Os resultados de um inquérito extensivo, abrangendo cerca de 90% da comunidade muçulmana em mais de 35 países, são divulgados num livro de John L. Esposito e Dalia Mogahed, Who Speaks for Islam? What a Billion Muslims Really Think, publicado em Março pela Gallup Press, a editora do instituto de sondagens Gallup.
Esposito apresenta o livro no blog The Immanent Frame e numa entrevista ao CounterPunch, “Who Speaks for a Billion Muslims?”; e no blog Nouvelles d’Orient, do Le Monde Diplomatique, uma recensão (“Que veulent les musulmans?”, por Alain Gresh) resume alguns dados resultantes do inquérito e apresentados no livro.
No texto de apresentação do livro, em The Immanent Frame, Esposito afirma:
The politicization of scholars, experts and media commentators post 9/11 has created a minefield for policymakers and the general public. Many are caught between the contending positions of seemingly qualified experts as well as a new cadre of Islamophobic authors and their revisionist readings of Islam and Islamic history. Today, we now have a new empirically grounded tool that enables us to go beyond the limited interpretations and opinions of experts when asking: What do Muslims think, what do they care about, and what do they want?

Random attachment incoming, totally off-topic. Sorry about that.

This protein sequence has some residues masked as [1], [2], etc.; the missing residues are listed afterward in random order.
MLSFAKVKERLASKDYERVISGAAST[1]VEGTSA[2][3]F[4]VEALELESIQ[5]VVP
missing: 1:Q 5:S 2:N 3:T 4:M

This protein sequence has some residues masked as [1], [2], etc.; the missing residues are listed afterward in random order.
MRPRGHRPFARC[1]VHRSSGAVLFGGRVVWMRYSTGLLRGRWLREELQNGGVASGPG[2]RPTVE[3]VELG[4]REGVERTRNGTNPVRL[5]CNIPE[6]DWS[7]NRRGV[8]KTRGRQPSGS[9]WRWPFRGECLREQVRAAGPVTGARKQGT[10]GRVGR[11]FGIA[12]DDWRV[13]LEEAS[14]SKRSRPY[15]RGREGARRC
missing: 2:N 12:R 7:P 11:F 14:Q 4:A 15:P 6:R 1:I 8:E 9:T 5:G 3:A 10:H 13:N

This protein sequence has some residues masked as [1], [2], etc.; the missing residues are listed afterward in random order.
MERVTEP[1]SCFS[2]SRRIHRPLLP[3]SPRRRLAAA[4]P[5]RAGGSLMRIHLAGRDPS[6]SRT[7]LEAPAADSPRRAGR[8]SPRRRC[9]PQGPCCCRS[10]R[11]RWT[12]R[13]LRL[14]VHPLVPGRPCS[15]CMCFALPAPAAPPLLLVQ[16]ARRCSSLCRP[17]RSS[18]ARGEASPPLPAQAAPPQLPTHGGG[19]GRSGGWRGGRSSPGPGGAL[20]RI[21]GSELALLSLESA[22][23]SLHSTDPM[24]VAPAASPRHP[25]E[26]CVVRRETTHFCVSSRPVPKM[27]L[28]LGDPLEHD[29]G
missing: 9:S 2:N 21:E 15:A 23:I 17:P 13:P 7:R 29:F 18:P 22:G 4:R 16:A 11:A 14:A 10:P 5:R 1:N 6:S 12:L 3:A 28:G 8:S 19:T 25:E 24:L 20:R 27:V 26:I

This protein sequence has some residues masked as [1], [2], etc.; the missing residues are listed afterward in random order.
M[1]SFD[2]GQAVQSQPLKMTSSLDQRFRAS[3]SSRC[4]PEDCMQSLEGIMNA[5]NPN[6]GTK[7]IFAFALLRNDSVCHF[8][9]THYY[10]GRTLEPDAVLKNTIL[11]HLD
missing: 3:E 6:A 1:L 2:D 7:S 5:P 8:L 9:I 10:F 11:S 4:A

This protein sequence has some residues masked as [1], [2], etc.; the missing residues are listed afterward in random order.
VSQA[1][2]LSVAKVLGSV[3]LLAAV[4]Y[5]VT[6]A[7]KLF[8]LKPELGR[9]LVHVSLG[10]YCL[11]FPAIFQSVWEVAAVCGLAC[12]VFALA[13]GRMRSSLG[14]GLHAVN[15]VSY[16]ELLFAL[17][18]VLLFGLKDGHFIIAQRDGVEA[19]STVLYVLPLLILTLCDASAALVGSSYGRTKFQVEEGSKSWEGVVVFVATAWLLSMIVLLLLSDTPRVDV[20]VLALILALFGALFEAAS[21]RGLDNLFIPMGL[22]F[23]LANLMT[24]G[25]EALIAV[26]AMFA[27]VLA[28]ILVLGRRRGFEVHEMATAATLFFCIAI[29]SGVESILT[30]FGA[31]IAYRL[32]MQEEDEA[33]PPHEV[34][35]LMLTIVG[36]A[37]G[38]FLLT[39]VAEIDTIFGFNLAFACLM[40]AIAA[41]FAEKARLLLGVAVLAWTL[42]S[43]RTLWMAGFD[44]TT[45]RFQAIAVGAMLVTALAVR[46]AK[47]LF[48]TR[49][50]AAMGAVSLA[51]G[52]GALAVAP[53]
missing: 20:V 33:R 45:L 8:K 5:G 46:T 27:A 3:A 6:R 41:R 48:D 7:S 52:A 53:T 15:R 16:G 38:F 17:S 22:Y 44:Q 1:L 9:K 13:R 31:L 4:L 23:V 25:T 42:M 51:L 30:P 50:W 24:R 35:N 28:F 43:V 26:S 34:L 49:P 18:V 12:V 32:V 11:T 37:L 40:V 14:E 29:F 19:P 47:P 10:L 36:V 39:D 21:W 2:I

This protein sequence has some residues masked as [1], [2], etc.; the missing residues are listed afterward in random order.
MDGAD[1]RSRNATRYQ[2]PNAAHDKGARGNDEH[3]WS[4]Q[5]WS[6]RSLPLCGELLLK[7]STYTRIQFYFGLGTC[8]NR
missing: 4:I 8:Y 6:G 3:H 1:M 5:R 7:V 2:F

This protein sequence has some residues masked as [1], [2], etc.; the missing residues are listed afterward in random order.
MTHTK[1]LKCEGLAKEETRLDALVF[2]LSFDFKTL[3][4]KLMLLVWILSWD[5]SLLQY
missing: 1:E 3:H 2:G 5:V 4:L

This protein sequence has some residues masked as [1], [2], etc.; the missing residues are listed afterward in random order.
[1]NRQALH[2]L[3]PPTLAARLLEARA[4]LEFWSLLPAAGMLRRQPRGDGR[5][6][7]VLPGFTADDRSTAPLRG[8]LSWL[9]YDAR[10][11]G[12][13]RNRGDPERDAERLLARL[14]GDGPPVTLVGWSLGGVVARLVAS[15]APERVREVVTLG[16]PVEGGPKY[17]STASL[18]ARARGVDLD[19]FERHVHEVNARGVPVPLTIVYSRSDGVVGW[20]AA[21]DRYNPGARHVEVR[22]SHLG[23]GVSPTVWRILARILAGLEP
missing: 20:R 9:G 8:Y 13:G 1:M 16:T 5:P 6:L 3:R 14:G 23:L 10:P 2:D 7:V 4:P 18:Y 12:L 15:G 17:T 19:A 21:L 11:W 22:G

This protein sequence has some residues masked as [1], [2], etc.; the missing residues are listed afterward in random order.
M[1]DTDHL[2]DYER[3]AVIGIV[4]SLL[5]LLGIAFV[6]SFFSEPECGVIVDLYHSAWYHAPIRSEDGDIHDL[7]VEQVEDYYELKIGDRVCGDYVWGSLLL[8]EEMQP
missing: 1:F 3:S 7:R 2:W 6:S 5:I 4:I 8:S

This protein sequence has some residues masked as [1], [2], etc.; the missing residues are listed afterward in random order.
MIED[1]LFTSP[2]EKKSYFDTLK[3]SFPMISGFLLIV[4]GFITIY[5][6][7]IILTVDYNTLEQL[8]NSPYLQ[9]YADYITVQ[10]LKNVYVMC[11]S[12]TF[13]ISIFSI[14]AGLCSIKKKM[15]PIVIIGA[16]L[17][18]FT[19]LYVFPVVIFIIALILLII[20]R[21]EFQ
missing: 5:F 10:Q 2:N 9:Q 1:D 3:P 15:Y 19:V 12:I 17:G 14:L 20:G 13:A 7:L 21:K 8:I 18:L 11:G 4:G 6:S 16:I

The Gallup Organization has produced the largest, most comprehensive polling/study of Muslims ever done, based on a sample representing more than 90% of the world’s 1.3 billion Muslims: young and old, educated and illiterate, female and male, living in urban and rural settings. Between 2001 and 2007, Gallup conducted more than 50,000 hour-long, face-to-face interviews with residents of more than 40 nations that are predominantly Muslim or have substantial Muslim populations.
The result is the book Who Speaks for Islam? What a Billion Muslims Really Think, which I co-authored with Dalia Mogahed, Director of the Gallup Center for Muslim Studies. The results are often startling, challenging the conventional wisdom, and we expect them to stir both interest and debate. (Rethinking secularism: Who speaks for Islam?, posted by John Esposito).